A Freshman Dilemma With Panda Express in my hand I looked around the Hub for a face that I recognized, but seeing no one I went off and sat at a table by myself, quietly eating my lunch. I tried to find something to do so I wouldn’t focus on the laughter and various other conversations going on around me. Pulling out my book and iPod, I kept to myself and counted down the minutes until my next class. I kept myself occupied until it finally came time to go to class and I gratefully picked up my stuff and left. The transition from high school to college is exciting, but can be very challenging. When you enter college you face new teachers, a new campus, new classes, and new friends. Most people enter a college knowing no one or few people and it can be difficult to create new friendships. For a freshman commuter, or a freshman who has difficulty meeting people, it’s even harder to develop relationships with fellow students because there is no opportunity. This is an important dilemma and changes should be made in order to benefit the school and make the transition to college for these freshman easier. I propose that, to help get these incoming students more involved and to give them an easier chance to meet people, a new “Freshman Club” should be created at UCR. It’s important for freshman to get involved with the university and to meet new people. If they don’t become involved they don’t feel connected to UCR, and end up not enjoying their life as a student that much . In an informal survey, other freshman commuters told me they have had trouble feeling part of the school and meeting people. Cailena Villa, a first-year commuter student said, “It’s harder to meet people as a commuter, especially since I can’t attend the club meetings I want to be a part of. Most the time, I just go to my classes and then go home.” By only going to classes and not attending campus activities held at UCR, these students don’t feel they belong to the school. In the future, they won’t be calling UCR their alma mater because there would be no connection to the school. Another concern if freshman don’t find a new social circle is they then get lonely. Loneliness can lead to stress and with it, many other problems. As stated in a psychology guide website, “loneliness can impact stress, heart health, and immunity” (Cherry). By being stressful from loneliness students may start to fail classes and loose confidence in themselves. There is also a loss of the “college experience” that so many freshman heard about before entering college when there is no opportunity to meet people. There are no parties, pulling all-nighters with friends, and “study-groups” in the library. When relatives ask, “how’s college going?”, these incoming freshman reply with short, unenthusiastic answers. It’s damaging for these new college students if they don’t develop friendships early and don’t attend outside-class events, that’s why it’s crucial to fix this. One solution to getting more freshmen involved and meeting more people is to lower the membership fees of fraternities and sororities, and to make less of their events mandatory, making it easier for people to join them. However, fraternities and sororities at UCR are not created by the school, they are nationwide. According to the UCR website, the Inter-Fraternity Council (IFC) is made of ten men's fraternities that belong to the North-American Inter-fraternity Conference (NIC) and the College Panhellenic Association (CPA) is comprised of six women's sororities that belong to the National Panhellenic Conference (NPC) (Student). These organizations set nationally the fraternities and sororities rules for meetings and have to keep the prices that are already set. As a result, it remains difficult for freshman commuters and other “shy” freshman to join who can’t afford it or can’t attend every event. Another solution that may be considered is having clubs meet during the day instead of at night, which would make it easier for freshman commuters to attend the club meetings. However, the problem with this is that many clubs may not be able to move their meeting time or would be unwilling to. This is because most clubs want to be able to work with everyone’s schedule and have no conflicts, meaning holding meetings at night to avoid class time. Therefore, it makes it difficult for freshman commuters to join the club because it’s hard to stay late on campus. Unlike freshman who dorm, their home is usually not a five minute walk from main campus. As Isabelle Diep from Spoiled Minds says, “We would love to have freshman commuters involved, but we can’t move our meeting time to during the day because it would conflict with our class schedules.” So although many clubs want more members, they simply can’t change their meeting times. This comes to my final proposed solution, which will give more opportunities for these incoming students to meet people and to get more involved. I suggest that there should be a Freshman Club. This would be an “ involvement club”, and its primary purpose would be to get students involved with the school and give them a chance to meet other freshman. Although it would be run by upperclassmen, committed to helping freshman feel welcome at UCR, membership would be encouraged for either freshman or new transfer students. The Freshman Club members would go to school events together such as basketball games and Barn concerts, as well as other campus functions. Also, this club would introduce freshman to some of the other 300 student organizations available on campus. This would be done by having people from other clubs come talk about their student organization to the freshman club, or perhaps invite the Freshman Club members to participate in an outing. For example. the president of the Surf Club might come share what their club is all about, and then invite Freshman Club members to a surfing lesson. This would motivate the freshman to go to the club that was introduced, even if it meant attending a meeting at night. By having a club strictly for freshman, it would make freshman feel more comfortable with the school and be given the opportunity to meet people and join other clubs. Also, since this Freshman Club would be going to events together there would be no one feeling alone and could get involved with the all the fun events UCR has available, such as the Heat concert. Some may argue that this is just another club so it wouldn’t be any different than the other clubs. How would this club be easier for “shy” freshman and freshman commuters to join? For one thing, this club would be heavily pushed and advertised at the freshman orientation. Also, meeting times would switch to accommodate different schedules, switching between nights and days. This would make it easier for freshman commuters to attend. Some may also say that it might be difficult to get people to run this club. However, there are many students such as those in ASPB, which is a campus involvement club, who are already dedicated to UCR and increasing school spirit. These type of students might really like to be in charge of a this Freshman Club. UC Riverside is a great university and everyone who is accepted should be able to enjoy it as fully as they can. However, it can be difficult for freshman who have trouble making friendships and freshman commuters to get involved and meet people. These students tend to become disenfranchised with UCR and don’t love college as much as they should. The creation of the Freshman Club would be very beneficial to the school and would help many incoming freshman, including myself. With this club more might be excited to say they are an UCR student and could better enjoy their life as a Highlander.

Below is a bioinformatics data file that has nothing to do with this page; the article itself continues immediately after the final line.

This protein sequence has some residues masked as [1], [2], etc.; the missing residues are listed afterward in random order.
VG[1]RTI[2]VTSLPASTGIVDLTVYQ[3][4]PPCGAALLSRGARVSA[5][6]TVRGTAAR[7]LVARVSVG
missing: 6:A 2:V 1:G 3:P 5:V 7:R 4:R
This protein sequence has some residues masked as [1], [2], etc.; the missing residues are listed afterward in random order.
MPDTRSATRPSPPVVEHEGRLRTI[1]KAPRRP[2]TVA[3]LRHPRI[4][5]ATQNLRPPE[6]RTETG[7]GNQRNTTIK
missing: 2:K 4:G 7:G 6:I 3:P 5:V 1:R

Works Cited
Cherry, Kendra. “Loneliness. Causes, Effects, and Treatments for Loneliness” 5 February 2012
Diep, Isabelle. Email Interview. 05 February 2012
“Student Life-Fraternity and Sorority Life” University of California Riverside website. 05 February 2012
Villa, Cailena. Personal Interview. 04 February 2012